Tuesday, March 3, 2015

Then vs Now

We apologize in advance for offering our commentary on the Nasdaq's already too much discussed revisit of the 5,000 level for the first time since 2000.  While it finally happened yesterday, pundits had been highlighting the milestone's proximity for the past several weeks.  Nasdaq 5,000 represents a lot of things but first and foremost it conjures up memories of the wild excesses of the late 90's tech bubble.

According to Yahoo Finance contributor, Brian Lund, the Nasdaq rose 774% in the 90's.  And while that by itself is a spectacular rise, certain individual stocks had runs that were simply obscene:

Dell went up 91,863%.
EMC went up 83,456%.
AOL went up 70,626%

"To illustrate just how sick those number are, if you dropped five grand into Dell computers on the last trading day of 1989, and then took a ten-year nap, you would have woken up with an account worth $4.5 million dollars."

Yesterday's Financial Times ran a helpful comparison of today's Nasdaq at 5,000 versus the index hitting that level in 2000.  A lot has changed in 15 years.  One of the biggest differences is the valuations of the top 10 stocks in the index.  Today's valuations are much more in line with historical norms which gives the market, in our eyes, a far better chance of continuing higher versus the extremely overvalued levels of the dot-com era.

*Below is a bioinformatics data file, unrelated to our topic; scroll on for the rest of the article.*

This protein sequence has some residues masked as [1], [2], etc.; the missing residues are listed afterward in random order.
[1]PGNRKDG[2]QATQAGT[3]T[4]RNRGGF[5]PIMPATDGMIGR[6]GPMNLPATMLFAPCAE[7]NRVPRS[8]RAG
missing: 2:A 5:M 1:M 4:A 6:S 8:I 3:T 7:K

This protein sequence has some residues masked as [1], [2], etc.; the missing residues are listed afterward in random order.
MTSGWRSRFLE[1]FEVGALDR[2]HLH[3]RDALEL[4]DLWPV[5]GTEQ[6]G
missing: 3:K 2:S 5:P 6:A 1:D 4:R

While speculation is a constant presence in any market, it's when it turns excessive that boom and bust cycles occur.  You're likely to find a stock or sector showing extremes on any given day but the chart below shows just how different the Nasdaq is now.  You could make a case that certain biotechs and perhaps Private Equity (Uber?) are showing similarities to the 90's dot-com bubbly characteristics but that argument is for another day. 

Top 10 stocks in the Nasdaq, then and now
 2000  2015
 Company  PE ratio  Company  PE ratio
Microsoft 57 Apple 15
Cisco 127 Google 19
Intel 43 Microsoft 16
Oracle 103 Facebook 39
Sun Micro 85 Amazon
Dell 57 Intel 14
MCI WorldCom 22 Gilead 11
Chartered Semi 53 Cisco 13
Qualcomm 123 Comcast 17
Yahoo! 418 Amgen 17
Source: Factset; Bloomberg; Barrons; BTIG LLC

The current trailing price to earnings ratio for the Nasdaq stands at 22 times. Meanwhile, its p/e peaked at an insane 72 times during dot-com fever and stood at 64 times when the benchmark previously visited 5,000.

Ryan Worch is the Managing Director of Worch Capital LLC. Worch Capital LLC is the general partner of a long/short equity strategy that operates with a directional bias and while emphasizing capital preservation at all times.

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